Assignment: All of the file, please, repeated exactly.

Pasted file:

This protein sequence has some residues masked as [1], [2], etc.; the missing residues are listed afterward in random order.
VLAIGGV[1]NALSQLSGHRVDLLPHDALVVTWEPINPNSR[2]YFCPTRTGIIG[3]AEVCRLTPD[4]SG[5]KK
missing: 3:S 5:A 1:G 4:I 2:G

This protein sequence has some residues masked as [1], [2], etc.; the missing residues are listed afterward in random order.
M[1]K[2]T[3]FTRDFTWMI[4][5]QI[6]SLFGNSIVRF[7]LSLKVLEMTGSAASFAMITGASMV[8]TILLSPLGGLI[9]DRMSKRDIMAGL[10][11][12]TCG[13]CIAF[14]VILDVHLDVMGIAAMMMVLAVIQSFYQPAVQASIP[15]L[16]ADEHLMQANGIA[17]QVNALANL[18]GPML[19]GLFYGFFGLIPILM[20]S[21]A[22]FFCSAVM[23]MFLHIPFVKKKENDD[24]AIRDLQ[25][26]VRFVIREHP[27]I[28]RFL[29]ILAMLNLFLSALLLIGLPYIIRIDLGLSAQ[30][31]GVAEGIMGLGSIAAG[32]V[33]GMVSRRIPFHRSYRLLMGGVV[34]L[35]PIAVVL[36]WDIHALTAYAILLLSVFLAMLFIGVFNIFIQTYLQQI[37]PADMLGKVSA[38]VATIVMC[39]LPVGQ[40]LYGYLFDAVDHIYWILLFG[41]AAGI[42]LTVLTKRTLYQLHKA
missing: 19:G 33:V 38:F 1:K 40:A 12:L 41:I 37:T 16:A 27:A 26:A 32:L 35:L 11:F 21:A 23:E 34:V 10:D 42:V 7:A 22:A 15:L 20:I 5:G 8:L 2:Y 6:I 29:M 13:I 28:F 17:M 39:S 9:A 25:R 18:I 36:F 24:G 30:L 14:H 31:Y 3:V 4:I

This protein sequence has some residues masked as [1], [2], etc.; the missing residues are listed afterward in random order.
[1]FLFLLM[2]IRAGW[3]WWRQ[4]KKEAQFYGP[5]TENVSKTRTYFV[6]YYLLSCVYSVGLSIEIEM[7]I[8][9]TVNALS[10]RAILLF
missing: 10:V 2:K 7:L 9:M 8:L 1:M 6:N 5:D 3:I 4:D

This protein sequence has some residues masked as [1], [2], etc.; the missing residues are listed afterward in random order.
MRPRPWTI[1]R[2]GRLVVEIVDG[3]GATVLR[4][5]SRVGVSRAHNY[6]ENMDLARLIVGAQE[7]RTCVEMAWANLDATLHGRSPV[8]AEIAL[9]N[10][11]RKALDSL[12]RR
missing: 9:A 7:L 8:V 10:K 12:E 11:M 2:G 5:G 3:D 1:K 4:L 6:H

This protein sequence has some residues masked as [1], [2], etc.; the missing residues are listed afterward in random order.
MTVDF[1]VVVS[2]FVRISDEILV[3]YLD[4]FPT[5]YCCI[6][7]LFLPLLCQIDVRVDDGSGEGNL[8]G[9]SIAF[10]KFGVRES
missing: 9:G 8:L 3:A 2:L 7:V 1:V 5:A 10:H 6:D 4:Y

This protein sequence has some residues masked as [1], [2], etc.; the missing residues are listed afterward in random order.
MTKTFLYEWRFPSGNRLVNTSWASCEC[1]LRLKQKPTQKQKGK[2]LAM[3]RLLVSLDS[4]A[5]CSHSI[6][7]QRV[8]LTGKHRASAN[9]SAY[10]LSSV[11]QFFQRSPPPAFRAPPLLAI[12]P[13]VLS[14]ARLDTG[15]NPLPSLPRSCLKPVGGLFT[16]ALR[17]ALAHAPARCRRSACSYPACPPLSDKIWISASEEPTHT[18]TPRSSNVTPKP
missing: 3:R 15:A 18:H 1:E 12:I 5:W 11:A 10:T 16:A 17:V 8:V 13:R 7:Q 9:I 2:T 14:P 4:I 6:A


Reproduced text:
This protein sequence has some residues masked as [1], [2], etc.; the missing residues are listed afterward in random order.
VLAIGGV[1]NALSQLSGHRVDLLPHDALVVTWEPINPNSR[2]YFCPTRTGIIG[3]AEVCRLTPD[4]SG[5]KK
missing: 3:S 5:A 1:G 4:I 2:G

This protein sequence has some residues masked as [1], [2], etc.; the missing residues are listed afterward in random order.
M[1]K[2]T[3]FTRDFTWMI[4][5]QI[6]SLFGNSIVRF[7]LSLKVLEMTGSAASFAMITGASMV[8]TILLSPLGGLI[9]DRMSKRDIMAGL[10][11][12]TCG[13]CIAF[14]VILDVHLDVMGIAAMMMVLAVIQSFYQPAVQASIP[15]L[16]ADEHLMQANGIA[17]QVNALANL[18]GPML[19]GLFYGFFGLIPILM[20]S[21]A[22]FFCSAVM[23]MFLHIPFVKKKENDD[24]AIRDLQ[25][26]VRFVIREHP[27]I[28]RFL[29]ILAMLNLFLSALLLIGLPYIIRIDLGLSAQ[30][31]GVAEGIMGLGSIAAG[32]V[33]GMVSRRIPFHRSYRLLMGGVV[34]L[35]PIAVVL[36]WDIHALTAYAILLLSVFLAMLFIGVFNIFIQTYLQQI[37]PADMLGKVSA[38]VATIVMC[39]LPVGQ[40]LYGYLFDAVDHIYWILLFG[41]AAGI[42]LTVLTKRTLYQLHKA
missing: 19:G 33:V 38:F 1:K 40:A 12:L 41:I 37:T 16:A 27:A 26:A 32:L 35:L 11:F 21:A 23:E 34:V 10:D 42:V 7:A 22:A 15:L 20:I 5:G 8:L 2:Y 6:I 29:M 13:I 28:F 17:M 39:S 9:A 25:R 18:I 36:F 24:G 30:L 14:H 31:Y 3:V 4:I

This protein sequence has some residues masked as [1], [2], etc.; the missing residues are listed afterward in random order.
[1]FLFLLM[2]IRAGW[3]WWRQ[4]KKEAQFYGP[5]TENVSKTRTYFV[6]YYLLSCVYSVGLSIEIEM[7]I[8][9]TVNALS[10]RAILLF
missing: 10:V 2:K 7:L 9:M 8:L 1:M 6:N 5:D 3:I 4:D

This protein sequence has some residues masked as [1], [2], etc.; the missing residues are listed afterward in random order.
MRPRPWTI[1]R[2]GRLVVEIVDG[3]GATVLR[4][5]SRVGVSRAHNY[6]ENMDLARLIVGAQE[7]RTCVEMAWANLDATLHGRSPV[8]AEIAL[9]N[10][11]RKALDSL[12]RR
missing: 9:A 7:L 8:V 10:K 12:E 11:M 2:G 5:G 3:D 1:K 4:L 6:H

This protein sequence has some residues masked as [1], [2], etc.; the missing residues are listed afterward in random order.
MTVDF[1]VVVS[2]FVRISDEILV[3]YLD[4]FPT[5]YCCI[6][7]LFLPLLCQIDVRVDDGSGEGNL[8]G[9]SIAF[10]KFGVRES
missing: 9:G 8:L 3:A 2:L 7:V 1:V 5:A 10:H 6:D 4:Y

This protein sequence has some residues masked as [1], [2], etc.; the missing residues are listed afterward in random order.
MTKTFLYEWRFPSGNRLVNTSWASCEC[1]LRLKQKPTQKQKGK[2]LAM[3]RLLVSLDS[4]A[5]CSHSI[6][7]QRV[8]LTGKHRASAN[9]SAY[10]LSSV[11]QFFQRSPPPAFRAPPLLAI[12]P[13]VLS[14]ARLDTG[15]NPLPSLPRSCLKPVGGLFT[16]ALR[17]ALAHAPARCRRSACSYPACPPLSDKIWISASEEPTHT[18]TPRSSNVTPKP
missing: 3:R 15:A 18:H 1:E 12:I 5:W 11:A 10:T 16:A 17:V 8:V 13:R 7:Q 9:I 2:T 14:P 4:I 6:A